The Washington PostDemocracy Dies in Darkness

Opinion Put aside the law for a moment. Trump’s lying is just plain wrong.

President Trump speaks in the Cabinet Room of the White House in Washington in April. (Susan Walsh/AP)

Sen. Roy Blunt (R-Mo.), as unexceptional a conservative lawmaker as you will find and a generally pro-Trump voice, said something extraordinary on Sunday. Asked on CNN’s “State of the Union” whether President Trump’s lying wasn’t a problem, Blunt served up a tutorial in moral relativism and postmodern thought:

JAKE TAPPER: Does it bother you — does it bother you when President Trump is not honest? Does it bother you when he says things that are clear, demonstrable falsehoods to the American people?
BLUNT: You know, he communicates differently than I do or than almost anybody else ever has.
I will tell you, though, I was in Missouri all week. I did news conferences in 10 different cities all over the state. I saw virtually every TV camera in the state during that — those 10 cities. …
And President Trump’s part of that. But I think people are much more concerned about the economy and job preparation. And there are plenty of chances for every reporter to ask a question about President Trump. Nobody did. And …
TAPPER: Well, I will make up for it. … Let me ask you this.
Does it matter if the president of the United States lies to the American people? The majority of the American people do not find him honest and trustworthy. That is a problem.
Doesn’t that get in the way of the agenda? And, as an American, wouldn’t you prefer to have a president who you don’t have to worry that what he says is just demonstrably false, such as when he says two of the hostages that were taken were taken — that are in North Korea were taken under [President Barack] Obama, when two of the three were taken while he was president?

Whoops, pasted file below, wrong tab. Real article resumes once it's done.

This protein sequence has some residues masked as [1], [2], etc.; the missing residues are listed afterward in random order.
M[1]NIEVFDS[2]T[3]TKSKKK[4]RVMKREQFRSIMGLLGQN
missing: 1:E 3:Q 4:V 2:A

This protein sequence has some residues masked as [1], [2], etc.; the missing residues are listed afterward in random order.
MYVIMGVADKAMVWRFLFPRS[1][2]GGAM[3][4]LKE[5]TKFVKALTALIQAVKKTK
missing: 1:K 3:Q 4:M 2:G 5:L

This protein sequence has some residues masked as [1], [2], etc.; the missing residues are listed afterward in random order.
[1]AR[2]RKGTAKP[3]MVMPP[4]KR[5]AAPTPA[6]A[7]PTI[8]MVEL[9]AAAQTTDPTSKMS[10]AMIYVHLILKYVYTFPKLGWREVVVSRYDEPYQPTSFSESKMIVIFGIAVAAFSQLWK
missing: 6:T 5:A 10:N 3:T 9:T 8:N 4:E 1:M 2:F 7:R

BLUNT: Well, you know, that Trump persona has not changed since the campaign.
TAPPER: Does it bother you, though?
BLUNT: It would bother me less if we weren’t getting things done.
What the regulators are doing, I think the tax package, better than I would have expected. I think the foreign policy, the president was left with lots of problems. We had about eight years where we acted like the United States of America was basically any other country in the world. And a lot of things got off track during that eight years.
I think the president stepped in, in a way that has helped that pretty demonstrably. Korea, what may happen in the next few days with Iran, all those are more important than whether the president remembers when hostages were taken in Korea. The important thing there is to get hostages out of Korea.
TAPPER: I agree with you.
But the president — I mean, the Washington Post fact-checker has identified more than 3,000 lies that he’s told since he has become president of the United States. They say he is taking — making up to nine false statements a day.
When President [Bill] Clinton lied to the American people, a lot of Republicans got very upset about it. Democrats said, well, the country is doing great, let’s ignore the fact that he’s lying.
Isn’t there are a more important issue here? Yes, it is great that the economy is doing better. And I understand what you are talking about in terms of his accomplishments and the deregulatory agenda that you like.